Get access

Young children ‘solve for x’ using the Approximate Number System

Authors

  • Melissa M. Kibbe,

    Corresponding author
    1. Department of Psychological & Brain Sciences, Johns Hopkins University, USA
    • Address for correspondence: Melissa M. Kibbe, Department of Psychological & Brain Sciences, Johns Hopkins University, 3400 N Charles St., Baltimore, MD 21218, USA; e-mail: kibbe@jhu.edu

    Search for more papers by this author
  • Lisa Feigenson

    1. Department of Psychological & Brain Sciences, Johns Hopkins University, USA
    Search for more papers by this author

Abstract

The Approximate Number System (ANS) supports basic arithmetic computation in early childhood, but it is unclear whether the ANS also supports the more complex computations introduced later in formal education. ‘Solving for x’ in addend-unknown problems is notoriously difficult for children, who often struggle with these types of problems well into high school. Here we asked whether 4–6-year-old children could solve for an unknown addend using the ANS. We presented problems either symbolically, using Arabic numerals or verbal number words, or non-symbolically, using collections of objects while preventing verbal counting. Across five experiments, children failed to identify the value of the unknown addend when problems were presented symbolically, but succeeded when problems were presented non-symbolically. Our results suggest that, well before formal exposure to unknown-addend problems, children appear to ‘solve for x’ in an intuitive way, using the ANS.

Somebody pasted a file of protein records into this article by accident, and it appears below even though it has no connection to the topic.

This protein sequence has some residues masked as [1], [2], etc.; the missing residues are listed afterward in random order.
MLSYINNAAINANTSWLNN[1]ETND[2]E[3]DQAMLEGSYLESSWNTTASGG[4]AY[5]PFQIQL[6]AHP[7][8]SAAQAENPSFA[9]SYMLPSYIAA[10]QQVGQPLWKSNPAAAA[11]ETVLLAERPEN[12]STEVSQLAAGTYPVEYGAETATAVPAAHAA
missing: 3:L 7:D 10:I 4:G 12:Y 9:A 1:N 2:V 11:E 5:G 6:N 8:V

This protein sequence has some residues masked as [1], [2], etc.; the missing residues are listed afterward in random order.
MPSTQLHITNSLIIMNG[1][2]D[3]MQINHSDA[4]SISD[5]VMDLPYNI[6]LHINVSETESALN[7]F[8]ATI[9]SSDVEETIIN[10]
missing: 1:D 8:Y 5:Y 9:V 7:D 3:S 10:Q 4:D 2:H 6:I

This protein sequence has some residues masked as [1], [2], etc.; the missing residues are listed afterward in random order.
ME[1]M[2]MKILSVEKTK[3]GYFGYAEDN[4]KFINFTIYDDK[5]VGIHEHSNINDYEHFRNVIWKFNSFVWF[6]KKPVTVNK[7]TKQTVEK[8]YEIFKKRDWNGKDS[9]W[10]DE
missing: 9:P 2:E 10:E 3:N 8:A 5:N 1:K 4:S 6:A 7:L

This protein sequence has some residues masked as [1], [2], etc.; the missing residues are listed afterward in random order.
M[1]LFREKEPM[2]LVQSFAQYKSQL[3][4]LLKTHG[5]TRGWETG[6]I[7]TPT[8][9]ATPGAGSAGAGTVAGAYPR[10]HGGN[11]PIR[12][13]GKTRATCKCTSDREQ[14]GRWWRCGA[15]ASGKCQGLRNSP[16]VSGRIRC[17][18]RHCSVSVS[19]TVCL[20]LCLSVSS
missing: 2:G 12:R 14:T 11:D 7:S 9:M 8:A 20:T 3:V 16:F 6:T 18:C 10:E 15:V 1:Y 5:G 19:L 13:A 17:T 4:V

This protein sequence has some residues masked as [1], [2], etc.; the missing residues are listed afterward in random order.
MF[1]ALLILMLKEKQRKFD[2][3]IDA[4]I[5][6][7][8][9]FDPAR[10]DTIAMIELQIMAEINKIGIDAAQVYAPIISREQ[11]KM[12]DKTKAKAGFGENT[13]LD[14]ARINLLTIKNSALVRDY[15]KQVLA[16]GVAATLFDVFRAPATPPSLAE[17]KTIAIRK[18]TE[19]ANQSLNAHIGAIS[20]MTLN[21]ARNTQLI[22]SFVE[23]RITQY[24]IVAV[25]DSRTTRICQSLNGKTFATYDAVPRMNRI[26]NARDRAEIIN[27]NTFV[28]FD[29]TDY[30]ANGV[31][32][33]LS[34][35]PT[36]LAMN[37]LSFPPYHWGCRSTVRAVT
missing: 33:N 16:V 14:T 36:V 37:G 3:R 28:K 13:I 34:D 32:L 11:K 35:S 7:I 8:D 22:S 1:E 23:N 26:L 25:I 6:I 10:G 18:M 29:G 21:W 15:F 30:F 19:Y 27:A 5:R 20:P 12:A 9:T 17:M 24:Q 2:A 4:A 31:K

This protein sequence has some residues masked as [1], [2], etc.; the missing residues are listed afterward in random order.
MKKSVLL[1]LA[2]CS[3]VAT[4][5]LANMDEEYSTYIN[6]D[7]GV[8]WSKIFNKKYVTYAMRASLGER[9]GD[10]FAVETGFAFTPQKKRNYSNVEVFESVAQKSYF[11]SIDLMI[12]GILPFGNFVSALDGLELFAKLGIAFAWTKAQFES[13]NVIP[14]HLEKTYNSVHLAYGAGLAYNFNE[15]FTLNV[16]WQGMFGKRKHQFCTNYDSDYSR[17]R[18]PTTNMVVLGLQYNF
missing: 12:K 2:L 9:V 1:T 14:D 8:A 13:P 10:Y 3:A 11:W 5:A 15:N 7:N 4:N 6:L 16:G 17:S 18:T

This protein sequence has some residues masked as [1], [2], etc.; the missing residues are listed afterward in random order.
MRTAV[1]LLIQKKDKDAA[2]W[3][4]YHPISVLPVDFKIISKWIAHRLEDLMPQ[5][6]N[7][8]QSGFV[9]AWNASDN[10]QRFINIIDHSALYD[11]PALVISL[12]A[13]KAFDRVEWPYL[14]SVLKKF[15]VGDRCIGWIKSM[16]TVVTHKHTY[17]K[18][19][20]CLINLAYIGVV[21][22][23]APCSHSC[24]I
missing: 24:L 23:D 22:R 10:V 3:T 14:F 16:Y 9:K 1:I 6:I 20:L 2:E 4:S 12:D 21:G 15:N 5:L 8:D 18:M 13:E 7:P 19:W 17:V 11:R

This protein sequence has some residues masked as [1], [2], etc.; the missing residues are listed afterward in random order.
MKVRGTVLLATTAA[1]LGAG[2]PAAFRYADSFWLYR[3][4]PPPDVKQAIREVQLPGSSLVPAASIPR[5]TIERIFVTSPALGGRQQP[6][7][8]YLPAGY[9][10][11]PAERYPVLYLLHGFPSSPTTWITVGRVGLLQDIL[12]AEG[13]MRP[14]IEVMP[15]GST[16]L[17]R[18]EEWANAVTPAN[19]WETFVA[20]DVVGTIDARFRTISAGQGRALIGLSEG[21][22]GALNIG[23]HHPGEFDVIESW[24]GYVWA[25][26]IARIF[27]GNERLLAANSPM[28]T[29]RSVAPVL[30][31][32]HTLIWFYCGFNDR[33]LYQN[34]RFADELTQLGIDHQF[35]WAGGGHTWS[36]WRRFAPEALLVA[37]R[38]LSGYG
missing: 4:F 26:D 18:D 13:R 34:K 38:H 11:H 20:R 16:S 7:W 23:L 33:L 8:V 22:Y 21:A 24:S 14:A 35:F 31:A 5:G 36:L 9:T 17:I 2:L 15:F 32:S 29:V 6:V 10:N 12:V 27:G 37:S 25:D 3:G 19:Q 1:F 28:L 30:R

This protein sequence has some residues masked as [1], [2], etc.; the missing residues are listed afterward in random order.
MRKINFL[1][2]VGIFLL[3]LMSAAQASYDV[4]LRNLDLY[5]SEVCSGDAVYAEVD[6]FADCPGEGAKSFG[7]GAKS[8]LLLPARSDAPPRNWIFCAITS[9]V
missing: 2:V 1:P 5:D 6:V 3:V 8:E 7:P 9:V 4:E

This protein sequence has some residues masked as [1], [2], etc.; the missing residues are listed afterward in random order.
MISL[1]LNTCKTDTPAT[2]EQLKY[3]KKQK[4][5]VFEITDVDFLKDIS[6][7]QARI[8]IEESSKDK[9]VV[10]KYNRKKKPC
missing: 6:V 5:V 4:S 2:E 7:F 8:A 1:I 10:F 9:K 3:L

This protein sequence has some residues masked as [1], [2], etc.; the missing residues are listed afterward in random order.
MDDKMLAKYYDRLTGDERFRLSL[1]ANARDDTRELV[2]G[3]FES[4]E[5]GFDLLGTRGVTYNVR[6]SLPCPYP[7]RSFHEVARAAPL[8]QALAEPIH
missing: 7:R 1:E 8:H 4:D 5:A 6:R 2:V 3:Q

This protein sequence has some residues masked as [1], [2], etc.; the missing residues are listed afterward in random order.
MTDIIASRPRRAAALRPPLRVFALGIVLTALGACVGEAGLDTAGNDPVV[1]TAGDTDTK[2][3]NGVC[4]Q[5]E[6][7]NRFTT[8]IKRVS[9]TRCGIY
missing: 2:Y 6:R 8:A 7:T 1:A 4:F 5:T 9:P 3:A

Ancillary